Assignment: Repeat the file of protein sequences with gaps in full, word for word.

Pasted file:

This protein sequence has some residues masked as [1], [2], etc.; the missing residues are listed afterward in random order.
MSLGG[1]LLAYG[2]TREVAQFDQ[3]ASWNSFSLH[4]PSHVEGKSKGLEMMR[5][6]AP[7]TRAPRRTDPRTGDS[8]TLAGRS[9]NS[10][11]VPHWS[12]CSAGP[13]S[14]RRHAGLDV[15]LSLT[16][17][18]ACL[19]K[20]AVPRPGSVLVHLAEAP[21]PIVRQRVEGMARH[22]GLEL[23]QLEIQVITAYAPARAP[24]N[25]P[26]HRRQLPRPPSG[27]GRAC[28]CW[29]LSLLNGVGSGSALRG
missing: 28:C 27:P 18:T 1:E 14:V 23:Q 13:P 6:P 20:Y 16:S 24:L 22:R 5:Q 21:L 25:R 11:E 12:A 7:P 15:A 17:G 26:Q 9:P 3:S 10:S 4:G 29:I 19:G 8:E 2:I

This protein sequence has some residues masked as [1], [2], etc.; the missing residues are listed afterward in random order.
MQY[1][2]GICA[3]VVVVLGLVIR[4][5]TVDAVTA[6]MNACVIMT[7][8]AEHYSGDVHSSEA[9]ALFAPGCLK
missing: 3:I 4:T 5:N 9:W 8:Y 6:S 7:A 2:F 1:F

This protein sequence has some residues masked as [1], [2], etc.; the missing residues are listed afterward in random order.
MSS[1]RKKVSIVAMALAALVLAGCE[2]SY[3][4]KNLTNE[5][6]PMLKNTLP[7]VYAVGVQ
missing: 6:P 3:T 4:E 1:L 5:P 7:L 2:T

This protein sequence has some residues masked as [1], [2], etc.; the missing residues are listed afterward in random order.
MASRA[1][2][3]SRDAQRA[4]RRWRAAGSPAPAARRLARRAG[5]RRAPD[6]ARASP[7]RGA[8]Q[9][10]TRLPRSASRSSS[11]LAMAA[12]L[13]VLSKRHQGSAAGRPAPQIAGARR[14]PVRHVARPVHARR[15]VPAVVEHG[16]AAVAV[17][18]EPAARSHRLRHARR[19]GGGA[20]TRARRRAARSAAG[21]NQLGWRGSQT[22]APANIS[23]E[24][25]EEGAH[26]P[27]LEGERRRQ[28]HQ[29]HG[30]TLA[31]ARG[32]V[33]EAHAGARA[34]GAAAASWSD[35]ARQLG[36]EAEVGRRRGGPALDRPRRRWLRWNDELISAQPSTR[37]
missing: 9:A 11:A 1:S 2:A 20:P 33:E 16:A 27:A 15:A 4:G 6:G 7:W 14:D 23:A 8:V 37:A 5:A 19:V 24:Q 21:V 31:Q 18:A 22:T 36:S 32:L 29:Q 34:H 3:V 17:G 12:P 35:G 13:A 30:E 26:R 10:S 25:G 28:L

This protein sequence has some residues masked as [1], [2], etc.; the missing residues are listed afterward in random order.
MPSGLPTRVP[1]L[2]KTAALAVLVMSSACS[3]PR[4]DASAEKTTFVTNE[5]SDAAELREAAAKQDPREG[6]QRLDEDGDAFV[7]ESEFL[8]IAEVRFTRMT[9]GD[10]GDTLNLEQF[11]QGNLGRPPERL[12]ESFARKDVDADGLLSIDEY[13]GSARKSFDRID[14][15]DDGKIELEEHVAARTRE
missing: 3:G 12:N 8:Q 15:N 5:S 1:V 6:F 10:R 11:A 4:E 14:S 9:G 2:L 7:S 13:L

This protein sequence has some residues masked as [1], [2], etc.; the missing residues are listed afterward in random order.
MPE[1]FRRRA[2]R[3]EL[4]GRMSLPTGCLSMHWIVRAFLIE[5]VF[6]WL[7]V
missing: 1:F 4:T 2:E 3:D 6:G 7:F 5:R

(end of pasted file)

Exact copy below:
This protein sequence has some residues masked as [1], [2], etc.; the missing residues are listed afterward in random order.
MSLGG[1]LLAYG[2]TREVAQFDQ[3]ASWNSFSLH[4]PSHVEGKSKGLEMMR[5][6]AP[7]TRAPRRTDPRTGDS[8]TLAGRS[9]NS[10][11]VPHWS[12]CSAGP[13]S[14]RRHAGLDV[15]LSLT[16][17][18]ACL[19]K[20]AVPRPGSVLVHLAEAP[21]PIVRQRVEGMARH[22]GLEL[23]QLEIQVITAYAPARAP[24]N[25]P[26]HRRQLPRPPSG[27]GRAC[28]CW[29]LSLLNGVGSGSALRG
missing: 28:C 27:P 18:T 1:E 14:V 23:Q 13:P 6:P 20:Y 16:S 24:L 22:R 5:Q 21:L 25:R 11:E 12:A 7:P 15:A 17:G 26:Q 9:P 3:S 10:S 4:G 29:I 19:G 8:E 2:I

This protein sequence has some residues masked as [1], [2], etc.; the missing residues are listed afterward in random order.
MQY[1][2]GICA[3]VVVVLGLVIR[4][5]TVDAVTA[6]MNACVIMT[7][8]AEHYSGDVHSSEA[9]ALFAPGCLK
missing: 3:I 4:T 5:N 9:W 8:Y 6:S 7:A 2:F 1:F

This protein sequence has some residues masked as [1], [2], etc.; the missing residues are listed afterward in random order.
MSS[1]RKKVSIVAMALAALVLAGCE[2]SY[3][4]KNLTNE[5][6]PMLKNTLP[7]VYAVGVQ
missing: 6:P 3:T 4:E 1:L 5:P 7:L 2:T

This protein sequence has some residues masked as [1], [2], etc.; the missing residues are listed afterward in random order.
MASRA[1][2][3]SRDAQRA[4]RRWRAAGSPAPAARRLARRAG[5]RRAPD[6]ARASP[7]RGA[8]Q[9][10]TRLPRSASRSSS[11]LAMAA[12]L[13]VLSKRHQGSAAGRPAPQIAGARR[14]PVRHVARPVHARR[15]VPAVVEHG[16]AAVAV[17][18]EPAARSHRLRHARR[19]GGGA[20]TRARRRAARSAAG[21]NQLGWRGSQT[22]APANIS[23]E[24][25]EEGAH[26]P[27]LEGERRRQ[28]HQ[29]HG[30]TLA[31]ARG[32]V[33]EAHAGARA[34]GAAAASWSD[35]ARQLG[36]EAEVGRRRGGPALDRPRRRWLRWNDELISAQPSTR[37]
missing: 9:A 11:A 1:S 2:A 20:P 33:E 16:A 27:A 15:A 4:G 6:G 7:W 14:D 23:A 8:V 37:A 5:A 19:V 24:Q 21:V 31:Q 18:A 22:T 36:S 32:L 29:Q 34:H 3:V 17:G 12:P 35:G 13:A 30:E 26:R 10:S 25:G 28:L

This protein sequence has some residues masked as [1], [2], etc.; the missing residues are listed afterward in random order.
MPSGLPTRVP[1]L[2]KTAALAVLVMSSACS[3]PR[4]DASAEKTTFVTNE[5]SDAAELREAAAKQDPREG[6]QRLDEDGDAFV[7]ESEFL[8]IAEVRFTRMT[9]GD[10]GDTLNLEQF[11]QGNLGRPPERL[12]ESFARKDVDADGLLSIDEY[13]GSARKSFDRID[14][15]DDGKIELEEHVAARTRE
missing: 3:G 12:N 8:Q 15:N 5:S 1:V 6:F 10:R 11:A 4:E 14:S 9:G 2:L 7:S 13:L

This protein sequence has some residues masked as [1], [2], etc.; the missing residues are listed afterward in random order.
MPE[1]FRRRA[2]R[3]EL[4]GRMSLPTGCLSMHWIVRAFLIE[5]VF[6]WL[7]V
missing: 1:F 4:T 2:E 3:D 6:G 7:F 5:R